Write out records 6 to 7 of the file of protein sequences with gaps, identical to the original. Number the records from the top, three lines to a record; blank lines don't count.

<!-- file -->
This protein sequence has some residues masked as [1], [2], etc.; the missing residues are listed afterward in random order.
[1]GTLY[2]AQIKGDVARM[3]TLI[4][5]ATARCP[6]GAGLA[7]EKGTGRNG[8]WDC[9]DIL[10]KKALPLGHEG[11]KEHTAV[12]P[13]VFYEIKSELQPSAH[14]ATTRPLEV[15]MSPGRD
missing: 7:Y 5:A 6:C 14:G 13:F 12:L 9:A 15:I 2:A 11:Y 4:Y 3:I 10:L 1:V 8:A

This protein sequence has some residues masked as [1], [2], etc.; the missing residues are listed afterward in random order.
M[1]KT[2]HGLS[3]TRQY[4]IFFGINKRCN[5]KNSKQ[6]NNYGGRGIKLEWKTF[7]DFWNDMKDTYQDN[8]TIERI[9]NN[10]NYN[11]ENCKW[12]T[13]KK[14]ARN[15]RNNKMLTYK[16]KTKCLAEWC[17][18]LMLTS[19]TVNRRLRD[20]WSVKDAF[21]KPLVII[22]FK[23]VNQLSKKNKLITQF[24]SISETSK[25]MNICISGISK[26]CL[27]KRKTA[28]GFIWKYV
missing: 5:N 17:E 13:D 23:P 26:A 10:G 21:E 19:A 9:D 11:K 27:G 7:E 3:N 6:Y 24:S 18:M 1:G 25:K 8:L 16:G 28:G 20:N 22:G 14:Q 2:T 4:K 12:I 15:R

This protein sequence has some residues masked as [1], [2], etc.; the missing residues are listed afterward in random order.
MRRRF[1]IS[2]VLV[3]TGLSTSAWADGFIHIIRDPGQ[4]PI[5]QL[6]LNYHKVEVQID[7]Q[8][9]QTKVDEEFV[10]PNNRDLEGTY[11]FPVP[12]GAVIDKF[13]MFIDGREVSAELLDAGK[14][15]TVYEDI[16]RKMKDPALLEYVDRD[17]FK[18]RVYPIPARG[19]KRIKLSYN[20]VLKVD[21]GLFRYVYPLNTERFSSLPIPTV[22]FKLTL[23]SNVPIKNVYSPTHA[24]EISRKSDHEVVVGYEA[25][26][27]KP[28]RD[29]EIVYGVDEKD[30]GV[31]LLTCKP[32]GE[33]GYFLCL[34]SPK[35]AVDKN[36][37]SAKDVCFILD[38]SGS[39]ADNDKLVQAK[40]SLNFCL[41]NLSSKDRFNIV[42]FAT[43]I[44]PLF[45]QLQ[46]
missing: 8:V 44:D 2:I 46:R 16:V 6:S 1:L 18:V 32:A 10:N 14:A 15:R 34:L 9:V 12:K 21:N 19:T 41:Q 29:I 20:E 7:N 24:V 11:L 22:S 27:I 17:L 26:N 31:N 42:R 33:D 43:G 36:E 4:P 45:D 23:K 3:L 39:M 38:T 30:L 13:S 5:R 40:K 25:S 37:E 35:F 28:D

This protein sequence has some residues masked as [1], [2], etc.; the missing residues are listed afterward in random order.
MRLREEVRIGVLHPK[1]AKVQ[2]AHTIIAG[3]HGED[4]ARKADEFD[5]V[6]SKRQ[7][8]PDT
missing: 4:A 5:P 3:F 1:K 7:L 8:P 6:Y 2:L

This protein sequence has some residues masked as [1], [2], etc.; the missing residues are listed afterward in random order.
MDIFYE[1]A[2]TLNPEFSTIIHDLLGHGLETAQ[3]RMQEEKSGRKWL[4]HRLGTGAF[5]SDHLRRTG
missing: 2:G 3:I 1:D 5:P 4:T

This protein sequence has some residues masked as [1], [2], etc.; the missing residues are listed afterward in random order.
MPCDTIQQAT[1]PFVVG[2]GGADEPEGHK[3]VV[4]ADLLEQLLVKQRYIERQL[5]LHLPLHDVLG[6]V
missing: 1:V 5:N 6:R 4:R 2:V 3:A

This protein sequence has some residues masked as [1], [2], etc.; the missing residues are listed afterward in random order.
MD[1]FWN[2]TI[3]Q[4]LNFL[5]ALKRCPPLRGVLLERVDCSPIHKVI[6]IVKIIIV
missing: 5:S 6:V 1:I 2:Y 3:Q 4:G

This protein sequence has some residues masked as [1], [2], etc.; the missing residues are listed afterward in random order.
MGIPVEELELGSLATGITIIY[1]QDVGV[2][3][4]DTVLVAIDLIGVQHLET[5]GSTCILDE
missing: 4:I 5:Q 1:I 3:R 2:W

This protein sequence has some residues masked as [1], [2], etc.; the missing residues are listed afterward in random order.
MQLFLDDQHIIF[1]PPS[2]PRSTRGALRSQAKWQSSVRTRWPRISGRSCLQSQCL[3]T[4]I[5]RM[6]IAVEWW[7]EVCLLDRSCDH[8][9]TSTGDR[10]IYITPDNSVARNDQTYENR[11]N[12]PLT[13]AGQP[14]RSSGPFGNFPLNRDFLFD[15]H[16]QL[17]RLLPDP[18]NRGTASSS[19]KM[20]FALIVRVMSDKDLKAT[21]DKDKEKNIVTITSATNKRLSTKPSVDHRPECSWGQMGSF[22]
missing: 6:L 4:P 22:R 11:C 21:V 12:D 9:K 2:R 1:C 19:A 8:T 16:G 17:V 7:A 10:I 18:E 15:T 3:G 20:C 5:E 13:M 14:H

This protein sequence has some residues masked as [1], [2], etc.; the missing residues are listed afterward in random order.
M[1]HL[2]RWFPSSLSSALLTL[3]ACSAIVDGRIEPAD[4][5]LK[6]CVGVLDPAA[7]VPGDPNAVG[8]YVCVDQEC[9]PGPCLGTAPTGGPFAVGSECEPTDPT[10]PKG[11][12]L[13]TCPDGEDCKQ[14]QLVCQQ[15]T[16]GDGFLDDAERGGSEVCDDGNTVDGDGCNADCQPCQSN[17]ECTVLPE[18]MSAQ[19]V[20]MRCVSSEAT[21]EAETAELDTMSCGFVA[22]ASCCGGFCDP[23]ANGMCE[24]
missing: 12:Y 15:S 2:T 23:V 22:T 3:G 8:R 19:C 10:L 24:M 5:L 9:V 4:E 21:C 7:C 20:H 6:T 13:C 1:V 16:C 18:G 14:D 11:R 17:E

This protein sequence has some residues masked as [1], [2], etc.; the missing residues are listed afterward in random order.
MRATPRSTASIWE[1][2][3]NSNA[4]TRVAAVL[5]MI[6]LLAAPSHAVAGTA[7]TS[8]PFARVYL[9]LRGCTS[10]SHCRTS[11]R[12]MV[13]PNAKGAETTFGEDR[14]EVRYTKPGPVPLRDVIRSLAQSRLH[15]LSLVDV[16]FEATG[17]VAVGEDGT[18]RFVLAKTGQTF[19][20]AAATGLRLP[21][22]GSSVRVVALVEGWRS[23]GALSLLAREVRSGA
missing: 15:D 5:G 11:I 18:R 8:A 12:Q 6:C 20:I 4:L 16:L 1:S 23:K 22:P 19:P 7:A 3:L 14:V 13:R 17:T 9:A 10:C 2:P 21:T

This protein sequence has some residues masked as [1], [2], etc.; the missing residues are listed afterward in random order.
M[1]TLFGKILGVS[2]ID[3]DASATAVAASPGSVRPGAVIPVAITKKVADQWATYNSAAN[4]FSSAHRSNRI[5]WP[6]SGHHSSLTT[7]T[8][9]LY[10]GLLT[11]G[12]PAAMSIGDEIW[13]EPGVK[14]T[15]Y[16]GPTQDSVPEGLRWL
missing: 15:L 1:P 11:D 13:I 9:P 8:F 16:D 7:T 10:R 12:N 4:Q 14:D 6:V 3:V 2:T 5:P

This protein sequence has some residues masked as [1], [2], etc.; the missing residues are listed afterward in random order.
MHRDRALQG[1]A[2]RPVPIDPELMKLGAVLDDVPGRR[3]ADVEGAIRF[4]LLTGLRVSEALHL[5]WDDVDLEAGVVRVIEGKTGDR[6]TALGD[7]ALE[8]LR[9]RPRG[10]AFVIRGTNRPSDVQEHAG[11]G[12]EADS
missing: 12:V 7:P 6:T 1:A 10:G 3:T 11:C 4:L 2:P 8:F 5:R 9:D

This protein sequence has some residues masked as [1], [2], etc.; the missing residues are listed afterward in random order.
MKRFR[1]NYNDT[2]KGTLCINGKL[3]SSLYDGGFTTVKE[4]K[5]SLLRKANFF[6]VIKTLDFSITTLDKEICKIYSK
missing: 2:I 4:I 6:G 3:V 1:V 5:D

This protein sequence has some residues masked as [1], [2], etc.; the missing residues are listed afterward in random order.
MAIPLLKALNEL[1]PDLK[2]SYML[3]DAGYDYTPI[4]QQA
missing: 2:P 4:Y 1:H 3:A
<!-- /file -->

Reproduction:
This protein sequence has some residues masked as [1], [2], etc.; the missing residues are listed afterward in random order.
MPCDTIQQAT[1]PFVVG[2]GGADEPEGHK[3]VV[4]ADLLEQLLVKQRYIERQL[5]LHLPLHDVLG[6]V
missing: 1:V 5:N 6:R 4:R 2:V 3:A

This protein sequence has some residues masked as [1], [2], etc.; the missing residues are listed afterward in random order.
MD[1]FWN[2]TI[3]Q[4]LNFL[5]ALKRCPPLRGVLLERVDCSPIHKVI[6]IVKIIIV
missing: 5:S 6:V 1:I 2:Y 3:Q 4:G